Race and Arab Americans Before and After 9/11 : From Invisible Citizens to Visible Subjects

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  • Format: Paperback
  • Copyright: 2007-11-30
  • Publisher: Syracuse Univ Pr
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Bringing the rich terrain of Arab American histories to bear on conceptualizations of race in the U.S., this groundbreaking volume fills a critical gap in the field of U.S. racial and ethnic studies. The articles collected here highlight emergent discourses on the distinct ways that race matters to the study of Arab American histories and experiences and asks essential questions. What is the relationship between U.S. imperialism in Arab homelands and anti-Arab racism in the U.S.? In what ways have the axes of nation, religion, class, and gender intersected with Arab American racial formations? What is the significance of whiteness studies to Arab American studies? Transcending multiculturalist discourses that have simply "added on" the category "Arab American" to the landscape of U.S. racial and ethnic studies after the attacks of September 11, 2001, this volume locates September 11 as a turning point, rather than a beginning, in Arab Americans' diverse engagements with "race." Book jacket.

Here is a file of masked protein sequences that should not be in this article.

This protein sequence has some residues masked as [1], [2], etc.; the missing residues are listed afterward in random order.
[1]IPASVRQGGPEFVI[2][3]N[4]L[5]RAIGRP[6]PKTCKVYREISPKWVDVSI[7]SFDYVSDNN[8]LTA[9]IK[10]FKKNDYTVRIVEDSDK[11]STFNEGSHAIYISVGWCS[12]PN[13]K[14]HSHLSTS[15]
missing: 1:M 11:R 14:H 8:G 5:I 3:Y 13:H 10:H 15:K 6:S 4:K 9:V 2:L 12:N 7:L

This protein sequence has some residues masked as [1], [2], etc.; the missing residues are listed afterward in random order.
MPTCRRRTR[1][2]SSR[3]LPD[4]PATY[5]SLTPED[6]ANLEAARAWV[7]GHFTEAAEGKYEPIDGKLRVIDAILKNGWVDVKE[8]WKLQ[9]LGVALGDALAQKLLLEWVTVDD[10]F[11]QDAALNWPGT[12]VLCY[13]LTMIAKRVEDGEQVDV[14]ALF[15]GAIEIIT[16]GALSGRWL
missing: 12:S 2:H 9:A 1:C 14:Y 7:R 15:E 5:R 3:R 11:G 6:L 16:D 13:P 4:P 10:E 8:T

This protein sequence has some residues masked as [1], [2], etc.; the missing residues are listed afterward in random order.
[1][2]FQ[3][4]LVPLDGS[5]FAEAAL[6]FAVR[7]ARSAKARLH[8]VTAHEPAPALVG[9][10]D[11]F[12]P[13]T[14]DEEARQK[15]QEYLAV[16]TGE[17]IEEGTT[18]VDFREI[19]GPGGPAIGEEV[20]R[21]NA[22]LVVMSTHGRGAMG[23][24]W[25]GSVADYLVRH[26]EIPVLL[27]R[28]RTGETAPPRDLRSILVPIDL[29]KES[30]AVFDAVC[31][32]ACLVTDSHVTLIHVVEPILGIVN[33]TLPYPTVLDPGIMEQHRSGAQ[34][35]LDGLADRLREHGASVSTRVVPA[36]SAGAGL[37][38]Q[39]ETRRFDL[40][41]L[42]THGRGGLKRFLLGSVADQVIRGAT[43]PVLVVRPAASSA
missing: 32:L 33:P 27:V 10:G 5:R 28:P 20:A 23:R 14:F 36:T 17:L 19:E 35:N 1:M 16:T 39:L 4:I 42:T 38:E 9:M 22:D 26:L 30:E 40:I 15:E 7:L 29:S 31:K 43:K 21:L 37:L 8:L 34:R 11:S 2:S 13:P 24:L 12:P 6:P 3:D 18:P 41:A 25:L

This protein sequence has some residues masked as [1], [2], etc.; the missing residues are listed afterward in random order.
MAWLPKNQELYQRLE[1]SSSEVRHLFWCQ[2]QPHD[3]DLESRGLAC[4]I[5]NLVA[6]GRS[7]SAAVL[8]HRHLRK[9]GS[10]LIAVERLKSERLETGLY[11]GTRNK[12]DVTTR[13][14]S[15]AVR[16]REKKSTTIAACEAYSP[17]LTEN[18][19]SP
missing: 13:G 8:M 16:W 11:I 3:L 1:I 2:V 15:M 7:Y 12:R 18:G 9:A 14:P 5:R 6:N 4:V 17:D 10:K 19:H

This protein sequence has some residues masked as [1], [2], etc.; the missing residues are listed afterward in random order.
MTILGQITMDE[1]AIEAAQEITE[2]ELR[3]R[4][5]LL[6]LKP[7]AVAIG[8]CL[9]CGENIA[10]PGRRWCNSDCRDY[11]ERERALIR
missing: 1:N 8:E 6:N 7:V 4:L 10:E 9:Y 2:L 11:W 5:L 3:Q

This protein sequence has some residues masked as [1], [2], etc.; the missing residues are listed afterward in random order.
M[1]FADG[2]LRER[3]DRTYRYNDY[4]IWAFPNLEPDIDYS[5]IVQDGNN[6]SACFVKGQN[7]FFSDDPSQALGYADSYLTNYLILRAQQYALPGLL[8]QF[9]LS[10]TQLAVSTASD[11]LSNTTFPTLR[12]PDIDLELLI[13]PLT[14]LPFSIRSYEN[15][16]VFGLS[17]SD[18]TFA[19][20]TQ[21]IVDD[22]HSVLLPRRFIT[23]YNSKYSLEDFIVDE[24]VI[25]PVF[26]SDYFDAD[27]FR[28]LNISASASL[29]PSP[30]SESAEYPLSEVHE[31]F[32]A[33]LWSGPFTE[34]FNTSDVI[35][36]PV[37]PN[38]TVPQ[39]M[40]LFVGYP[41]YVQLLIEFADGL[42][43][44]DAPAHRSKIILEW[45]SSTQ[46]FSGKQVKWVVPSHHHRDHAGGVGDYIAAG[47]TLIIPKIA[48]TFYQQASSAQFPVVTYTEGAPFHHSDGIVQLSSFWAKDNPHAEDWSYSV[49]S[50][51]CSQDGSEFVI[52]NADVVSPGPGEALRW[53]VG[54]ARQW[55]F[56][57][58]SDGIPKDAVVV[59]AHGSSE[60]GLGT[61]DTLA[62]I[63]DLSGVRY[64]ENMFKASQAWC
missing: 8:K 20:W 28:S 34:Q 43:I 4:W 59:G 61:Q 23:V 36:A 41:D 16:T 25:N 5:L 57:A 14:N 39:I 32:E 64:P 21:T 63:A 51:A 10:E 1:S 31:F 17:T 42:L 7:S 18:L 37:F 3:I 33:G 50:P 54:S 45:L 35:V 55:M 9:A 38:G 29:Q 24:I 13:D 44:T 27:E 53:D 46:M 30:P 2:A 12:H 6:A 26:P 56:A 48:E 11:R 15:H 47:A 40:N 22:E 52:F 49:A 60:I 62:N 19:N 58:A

Table of Contents

Figures and Tablesp. vii
Acknowledgmentsp. ix
Contributorsp. xi
Introduction: Arab Americans and U.S. Racial Formationsp. 1
Thinking Outside the Box: Arabs and Race in the United Statesp. 46
The Moral Analogies of Race: Arab American Identity, Color Politics, and the Limits of Racialized Citizenshipp. 81
Civil Liberties and the Otherization of Arab and Muslim Americansp. 114
"Whiteness" and the Arab Immigrant Experiencep. 131
Strange Fruit?: Syrian Immigrants, Extralegal Violence, and Racial Formation in the United Statesp. 147
Grandmothers, Grape Leaves, and Kahlil Gibran: Writing Race in Anthologies of Arab American Literaturep. 170
The Prime-Time Plight of the Arab Muslim American after 9/11: Configurations of Race and Nation in TV Dramasp. 204
Arab Americans and Muslim Americans in the New York Times, Before and After 9/11p. 229
"Look, Mohammed the Terrorist Is Coming!": Cultural Racism, Nation-Based Racism, and the Intersectionality of Oppressions after 9/11p. 276
Discrimination and Identity Formation in a Post-9/11 Era: A Comparison of Muslim and Christian Arab Americansp. 305
Conclusion: Arab American Racializationp. 318
Works Citedp. 327
Indexp. 357
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